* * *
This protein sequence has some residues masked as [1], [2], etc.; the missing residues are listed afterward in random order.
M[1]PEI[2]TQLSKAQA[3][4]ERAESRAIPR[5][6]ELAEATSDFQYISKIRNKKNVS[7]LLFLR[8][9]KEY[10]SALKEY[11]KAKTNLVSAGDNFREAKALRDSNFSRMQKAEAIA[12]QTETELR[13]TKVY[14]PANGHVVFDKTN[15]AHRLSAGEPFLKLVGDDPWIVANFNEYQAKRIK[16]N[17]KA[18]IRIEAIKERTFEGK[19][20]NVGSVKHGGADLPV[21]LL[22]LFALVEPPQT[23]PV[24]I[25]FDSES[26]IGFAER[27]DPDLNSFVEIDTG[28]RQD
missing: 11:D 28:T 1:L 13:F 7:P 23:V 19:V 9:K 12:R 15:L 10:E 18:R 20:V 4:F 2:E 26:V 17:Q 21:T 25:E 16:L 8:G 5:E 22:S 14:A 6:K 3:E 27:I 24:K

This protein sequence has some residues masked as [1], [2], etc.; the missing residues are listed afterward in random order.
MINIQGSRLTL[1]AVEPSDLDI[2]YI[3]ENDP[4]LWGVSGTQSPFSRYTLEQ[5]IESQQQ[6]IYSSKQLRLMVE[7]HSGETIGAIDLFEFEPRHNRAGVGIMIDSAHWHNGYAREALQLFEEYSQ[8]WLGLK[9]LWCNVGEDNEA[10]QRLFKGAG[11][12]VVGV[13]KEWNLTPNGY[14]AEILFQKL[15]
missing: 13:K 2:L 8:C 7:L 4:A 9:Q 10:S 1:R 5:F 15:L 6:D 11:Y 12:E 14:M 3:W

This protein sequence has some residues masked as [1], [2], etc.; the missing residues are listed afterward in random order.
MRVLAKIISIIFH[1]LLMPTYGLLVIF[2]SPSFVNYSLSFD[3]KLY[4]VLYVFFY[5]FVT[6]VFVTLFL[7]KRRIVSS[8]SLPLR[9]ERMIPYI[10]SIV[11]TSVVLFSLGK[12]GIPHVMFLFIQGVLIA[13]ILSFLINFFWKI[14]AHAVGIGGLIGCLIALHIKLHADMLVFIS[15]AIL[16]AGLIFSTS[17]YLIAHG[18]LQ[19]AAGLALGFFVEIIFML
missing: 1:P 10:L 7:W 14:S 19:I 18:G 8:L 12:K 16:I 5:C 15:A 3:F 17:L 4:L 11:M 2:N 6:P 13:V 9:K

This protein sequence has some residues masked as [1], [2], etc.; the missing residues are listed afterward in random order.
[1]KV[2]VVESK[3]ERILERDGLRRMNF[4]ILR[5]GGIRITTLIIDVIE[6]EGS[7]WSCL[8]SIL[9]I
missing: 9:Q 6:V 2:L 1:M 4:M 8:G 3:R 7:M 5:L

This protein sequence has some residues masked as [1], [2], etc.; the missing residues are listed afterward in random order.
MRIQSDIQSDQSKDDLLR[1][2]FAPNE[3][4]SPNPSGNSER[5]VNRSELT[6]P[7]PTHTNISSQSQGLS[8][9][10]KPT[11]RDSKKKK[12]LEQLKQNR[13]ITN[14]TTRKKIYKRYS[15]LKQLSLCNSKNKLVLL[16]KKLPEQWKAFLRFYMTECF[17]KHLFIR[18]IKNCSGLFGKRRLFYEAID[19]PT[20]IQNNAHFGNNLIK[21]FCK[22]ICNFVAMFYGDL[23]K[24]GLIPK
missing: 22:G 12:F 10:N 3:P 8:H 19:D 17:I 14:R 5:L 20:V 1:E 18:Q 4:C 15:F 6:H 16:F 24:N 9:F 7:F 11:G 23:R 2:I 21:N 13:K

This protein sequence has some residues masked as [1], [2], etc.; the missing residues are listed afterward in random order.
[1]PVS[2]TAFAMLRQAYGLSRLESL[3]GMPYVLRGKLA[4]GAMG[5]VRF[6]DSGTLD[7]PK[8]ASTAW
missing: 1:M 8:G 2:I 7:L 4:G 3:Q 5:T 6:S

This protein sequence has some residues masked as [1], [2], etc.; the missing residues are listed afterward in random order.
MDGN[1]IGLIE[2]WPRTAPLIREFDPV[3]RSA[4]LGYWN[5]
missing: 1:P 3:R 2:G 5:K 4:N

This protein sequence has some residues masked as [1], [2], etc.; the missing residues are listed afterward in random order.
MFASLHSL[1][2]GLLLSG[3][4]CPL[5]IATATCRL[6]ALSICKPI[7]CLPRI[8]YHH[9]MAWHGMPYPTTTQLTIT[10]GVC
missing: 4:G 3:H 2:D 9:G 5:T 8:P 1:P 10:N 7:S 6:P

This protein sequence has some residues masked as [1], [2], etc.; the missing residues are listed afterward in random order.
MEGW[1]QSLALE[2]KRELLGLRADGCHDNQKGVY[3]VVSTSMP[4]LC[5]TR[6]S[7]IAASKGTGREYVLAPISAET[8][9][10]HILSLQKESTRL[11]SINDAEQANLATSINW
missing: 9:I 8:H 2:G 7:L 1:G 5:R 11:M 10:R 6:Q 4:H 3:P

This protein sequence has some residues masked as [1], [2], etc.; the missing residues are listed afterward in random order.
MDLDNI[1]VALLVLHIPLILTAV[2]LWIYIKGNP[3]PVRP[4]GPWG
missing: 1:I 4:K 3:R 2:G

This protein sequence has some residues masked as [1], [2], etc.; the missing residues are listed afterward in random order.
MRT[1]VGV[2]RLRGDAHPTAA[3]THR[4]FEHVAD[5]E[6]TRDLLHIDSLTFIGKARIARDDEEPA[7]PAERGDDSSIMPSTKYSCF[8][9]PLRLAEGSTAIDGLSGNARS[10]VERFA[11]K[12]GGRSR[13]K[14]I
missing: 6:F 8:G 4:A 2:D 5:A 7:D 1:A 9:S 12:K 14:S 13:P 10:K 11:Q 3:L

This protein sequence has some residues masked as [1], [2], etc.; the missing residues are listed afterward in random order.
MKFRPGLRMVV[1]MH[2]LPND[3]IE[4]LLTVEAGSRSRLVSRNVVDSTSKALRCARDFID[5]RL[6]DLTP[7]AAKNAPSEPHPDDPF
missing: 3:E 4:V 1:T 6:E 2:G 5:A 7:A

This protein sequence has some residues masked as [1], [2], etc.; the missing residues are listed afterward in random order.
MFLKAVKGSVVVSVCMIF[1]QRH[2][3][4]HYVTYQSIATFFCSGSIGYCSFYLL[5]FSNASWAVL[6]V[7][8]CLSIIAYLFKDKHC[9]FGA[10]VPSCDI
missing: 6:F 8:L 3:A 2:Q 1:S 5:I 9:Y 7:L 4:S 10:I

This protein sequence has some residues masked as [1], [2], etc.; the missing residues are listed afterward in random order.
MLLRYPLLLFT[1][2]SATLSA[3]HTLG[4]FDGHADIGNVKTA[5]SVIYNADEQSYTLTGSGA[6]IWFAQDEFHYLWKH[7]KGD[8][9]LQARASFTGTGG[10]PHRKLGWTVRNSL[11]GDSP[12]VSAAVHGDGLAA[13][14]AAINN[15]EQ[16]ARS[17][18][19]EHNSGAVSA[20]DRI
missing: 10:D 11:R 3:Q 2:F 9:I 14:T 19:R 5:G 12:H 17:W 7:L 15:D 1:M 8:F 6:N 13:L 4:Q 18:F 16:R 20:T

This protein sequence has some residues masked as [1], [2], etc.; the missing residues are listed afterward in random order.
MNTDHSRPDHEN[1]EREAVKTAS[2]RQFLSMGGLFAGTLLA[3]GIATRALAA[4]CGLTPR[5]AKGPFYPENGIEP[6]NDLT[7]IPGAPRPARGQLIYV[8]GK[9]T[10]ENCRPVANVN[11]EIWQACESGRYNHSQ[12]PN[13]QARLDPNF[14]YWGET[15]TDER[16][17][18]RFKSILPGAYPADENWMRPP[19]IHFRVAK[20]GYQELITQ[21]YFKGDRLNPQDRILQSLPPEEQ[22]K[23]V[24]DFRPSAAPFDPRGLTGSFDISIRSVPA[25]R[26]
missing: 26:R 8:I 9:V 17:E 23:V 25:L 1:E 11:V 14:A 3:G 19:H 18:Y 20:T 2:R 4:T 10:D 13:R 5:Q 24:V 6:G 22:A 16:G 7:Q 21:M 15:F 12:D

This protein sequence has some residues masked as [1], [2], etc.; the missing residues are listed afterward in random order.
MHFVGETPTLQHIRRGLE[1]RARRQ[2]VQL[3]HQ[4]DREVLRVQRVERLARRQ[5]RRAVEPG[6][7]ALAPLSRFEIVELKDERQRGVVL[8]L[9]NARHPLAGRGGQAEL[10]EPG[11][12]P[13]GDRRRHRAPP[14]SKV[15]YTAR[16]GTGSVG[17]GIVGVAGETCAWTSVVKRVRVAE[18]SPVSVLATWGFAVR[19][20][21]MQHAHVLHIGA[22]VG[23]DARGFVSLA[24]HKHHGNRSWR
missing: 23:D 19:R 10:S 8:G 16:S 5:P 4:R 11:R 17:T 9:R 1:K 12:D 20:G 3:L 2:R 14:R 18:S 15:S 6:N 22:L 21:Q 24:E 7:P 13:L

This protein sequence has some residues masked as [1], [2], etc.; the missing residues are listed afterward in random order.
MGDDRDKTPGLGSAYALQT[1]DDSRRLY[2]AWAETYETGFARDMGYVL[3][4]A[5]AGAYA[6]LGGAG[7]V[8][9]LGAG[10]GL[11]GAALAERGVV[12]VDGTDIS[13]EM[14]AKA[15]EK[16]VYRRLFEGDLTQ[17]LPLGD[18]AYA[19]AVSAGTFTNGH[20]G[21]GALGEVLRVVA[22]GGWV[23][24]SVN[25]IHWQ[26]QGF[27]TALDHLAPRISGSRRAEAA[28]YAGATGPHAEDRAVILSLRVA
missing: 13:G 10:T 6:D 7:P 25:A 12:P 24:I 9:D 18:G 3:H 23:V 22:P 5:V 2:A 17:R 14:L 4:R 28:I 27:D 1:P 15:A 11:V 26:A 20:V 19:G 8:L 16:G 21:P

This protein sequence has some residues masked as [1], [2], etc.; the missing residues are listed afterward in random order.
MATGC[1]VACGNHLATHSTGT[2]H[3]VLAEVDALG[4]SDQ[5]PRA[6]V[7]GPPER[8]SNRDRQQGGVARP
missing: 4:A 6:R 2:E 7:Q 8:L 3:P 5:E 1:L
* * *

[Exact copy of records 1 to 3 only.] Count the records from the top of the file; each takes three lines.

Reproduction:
This protein sequence has some residues masked as [1], [2], etc.; the missing residues are listed afterward in random order.
M[1]PEI[2]TQLSKAQA[3][4]ERAESRAIPR[5][6]ELAEATSDFQYISKIRNKKNVS[7]LLFLR[8][9]KEY[10]SALKEY[11]KAKTNLVSAGDNFREAKALRDSNFSRMQKAEAIA[12]QTETELR[13]TKVY[14]PANGHVVFDKTN[15]AHRLSAGEPFLKLVGDDPWIVANFNEYQAKRIK[16]N[17]KA[18]IRIEAIKERTFEGK[19][20]NVGSVKHGGADLPV[21]LL[22]LFALVEPPQT[23]PV[24]I[25]FDSES[26]IGFAER[27]DPDLNSFVEIDTG[28]RQD
missing: 11:D 28:T 1:L 13:F 7:P 23:V 19:V 9:K 12:R 15:L 10:E 18:R 20:V 4:F 2:E 26:V 17:Q 21:T 25:E 16:L 8:G 5:E 22:S 14:A 6:K 3:E 27:I 24:K

This protein sequence has some residues masked as [1], [2], etc.; the missing residues are listed afterward in random order.
MINIQGSRLTL[1]AVEPSDLDI[2]YI[3]ENDP[4]LWGVSGTQSPFSRYTLEQ[5]IESQQQ[6]IYSSKQLRLMVE[7]HSGETIGAIDLFEFEPRHNRAGVGIMIDSAHWHNGYAREALQLFEEYSQ[8]WLGLK[9]LWCNVGEDNEA[10]QRLFKGAG[11][12]VVGV[13]KEWNLTPNGY[14]AEILFQKL[15]
missing: 13:K 2:L 8:C 7:L 4:A 9:Q 10:S 1:R 5:F 15:L 6:D 11:Y 12:E 14:M 3:W

This protein sequence has some residues masked as [1], [2], etc.; the missing residues are listed afterward in random order.
MRVLAKIISIIFH[1]LLMPTYGLLVIF[2]SPSFVNYSLSFD[3]KLY[4]VLYVFFY[5]FVT[6]VFVTLFL[7]KRRIVSS[8]SLPLR[9]ERMIPYI[10]SIV[11]TSVVLFSLGK[12]GIPHVMFLFIQGVLIA[13]ILSFLINFFWKI[14]AHAVGIGGLIGCLIALHIKLHADMLVFIS[15]AIL[16]AGLIFSTS[17]YLIAHG[18]LQ[19]AAGLALGFFVEIIFML
missing: 1:P 10:L 7:W 14:S 19:I 18:G 8:L 12:K 16:I 5:C 15:A 3:F 17:L 4:L 11:M 2:N 6:P 13:V 9:K